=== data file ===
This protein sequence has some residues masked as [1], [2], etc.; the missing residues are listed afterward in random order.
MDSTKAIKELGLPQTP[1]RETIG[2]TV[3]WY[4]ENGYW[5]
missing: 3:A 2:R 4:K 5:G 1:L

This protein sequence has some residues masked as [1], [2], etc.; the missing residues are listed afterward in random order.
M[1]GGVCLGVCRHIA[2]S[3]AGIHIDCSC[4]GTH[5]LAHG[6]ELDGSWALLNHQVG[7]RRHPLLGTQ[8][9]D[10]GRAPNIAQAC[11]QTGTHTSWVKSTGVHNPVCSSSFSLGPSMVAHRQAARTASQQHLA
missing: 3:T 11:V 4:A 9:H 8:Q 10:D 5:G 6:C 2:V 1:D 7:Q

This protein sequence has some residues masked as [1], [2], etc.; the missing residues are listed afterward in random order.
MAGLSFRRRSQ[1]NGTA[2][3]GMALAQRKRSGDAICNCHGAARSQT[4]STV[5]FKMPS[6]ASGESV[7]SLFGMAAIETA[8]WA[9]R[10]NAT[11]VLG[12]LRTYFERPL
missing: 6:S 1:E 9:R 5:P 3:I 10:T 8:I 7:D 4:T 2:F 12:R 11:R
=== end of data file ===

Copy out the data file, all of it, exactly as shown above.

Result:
This protein sequence has some residues masked as [1], [2], etc.; the missing residues are listed afterward in random order.
MDSTKAIKELGLPQTP[1]RETIG[2]TV[3]WY[4]ENGYW[5]
missing: 3:A 2:R 4:K 5:G 1:L

This protein sequence has some residues masked as [1], [2], etc.; the missing residues are listed afterward in random order.
M[1]GGVCLGVCRHIA[2]S[3]AGIHIDCSC[4]GTH[5]LAHG[6]ELDGSWALLNHQVG[7]RRHPLLGTQ[8][9]D[10]GRAPNIAQAC[11]QTGTHTSWVKSTGVHNPVCSSSFSLGPSMVAHRQAARTASQQHLA
missing: 3:T 11:V 4:A 9:H 8:Q 10:D 5:G 6:C 2:V 1:D 7:Q

This protein sequence has some residues masked as [1], [2], etc.; the missing residues are listed afterward in random order.
MAGLSFRRRSQ[1]NGTA[2][3]GMALAQRKRSGDAICNCHGAARSQT[4]STV[5]FKMPS[6]ASGESV[7]SLFGMAAIETA[8]WA[9]R[10]NAT[11]VLG[12]LRTYFERPL
missing: 6:S 1:E 9:R 5:P 3:I 10:T 8:I 7:D 4:T 2:F 12:R 11:R